Aired Fri Jan 18/Sat 20th on BBC 2. Part of the Natural World series.
'A year in the life of' ...it's not a new concept for a natural history documentary and neither is the spirit of conservation that its narrator seeks to impress upon us. But this particular narrator's considered, softly annunciated descriptions and reflections - simultaneously peaceful yet powerfully engaging - takes wildlife documentary to a new level. Earth Pilgrim sends nature soaring: transcending to a spiritual level.
Satish Kumar aged 71, formerly a Jain monk, is a unique narrator whose words work in harmony with the incredible visual expressions of camaraman Warwick Sloss and producer Andrew Graham-Brown (of Emmy award winning AGB Films). Layered upon such oratory and cinematography are a rich body of references pulled from fields of human brilliance, such as poetry and science. And more .... all this is set against the backdrop of Satish Kumar's life story.
Satish, aged four, after watching his father die and despairing at the concept of death, needed answers. As he walks through Dartmoor's purple blooming heather, he speaks of how Jainism brought him to see death as a continuum of life, just as autumn comes full circle in springtime. He left his monastic life in Rajasthan where he had meditated upon life since the age of nine, to walk empty-handed from Gandhi’s grave in New Delhi to the tomb of John F. Kennedy in Washington DC. Having walked 8,000 miles in peaceful protest against the assassinations of both world leaders, we see him today celebrating nature as he walks through Dartmoor, an earth pilgrim.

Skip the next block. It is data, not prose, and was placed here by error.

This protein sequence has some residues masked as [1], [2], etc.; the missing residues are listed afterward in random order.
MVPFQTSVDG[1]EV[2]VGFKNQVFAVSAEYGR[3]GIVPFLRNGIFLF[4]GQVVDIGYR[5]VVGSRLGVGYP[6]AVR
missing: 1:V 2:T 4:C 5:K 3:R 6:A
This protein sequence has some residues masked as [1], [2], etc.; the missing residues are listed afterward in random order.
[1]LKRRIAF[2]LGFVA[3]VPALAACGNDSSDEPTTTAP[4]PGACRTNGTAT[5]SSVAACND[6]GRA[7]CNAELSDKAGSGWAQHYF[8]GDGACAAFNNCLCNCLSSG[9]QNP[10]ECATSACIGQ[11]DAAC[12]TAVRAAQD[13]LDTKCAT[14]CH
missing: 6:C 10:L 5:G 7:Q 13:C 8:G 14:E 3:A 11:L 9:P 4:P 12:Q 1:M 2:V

Watch the kestrel sequence to see where I'm coming from on the complementary layers of this film. As a hovering kestrel fills the entire frame - tail fanned, splayed wings oscillating - Satish appreciates its very existence. He recalls kestrel numbers dwindling in the early sixties when he arrived in the UK and celebrates that through the spirit of conservation its numbered stabilised. The frame remains filled with glorious kestrel as Satish reads from Ted Hughes'poem The Hawk in the Rain,...'his wings hold all creation in weightless quite.'
The documentary's accompanying music might, at times, feel a step too far - perhaps heading into the realms of religious instruction or mind, body and spirit videos. But this said, via genuine sentiment and visual stimulation the importance of conservation is undoubtedly imparted to us viewers. As humans we must be modest and come to accept that we are just another part of Nature’s whole. Take Satish’s example,lean back against the truck of an oak tree and reconnect with the earth. Satish rounds off the film by reminding us that,'Earth is borrowed from the future of our children'.
Earth Pilgrim - a year on Dartmoor is a memorable and spiritual success.
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Satish is editor of Resurgence Magazine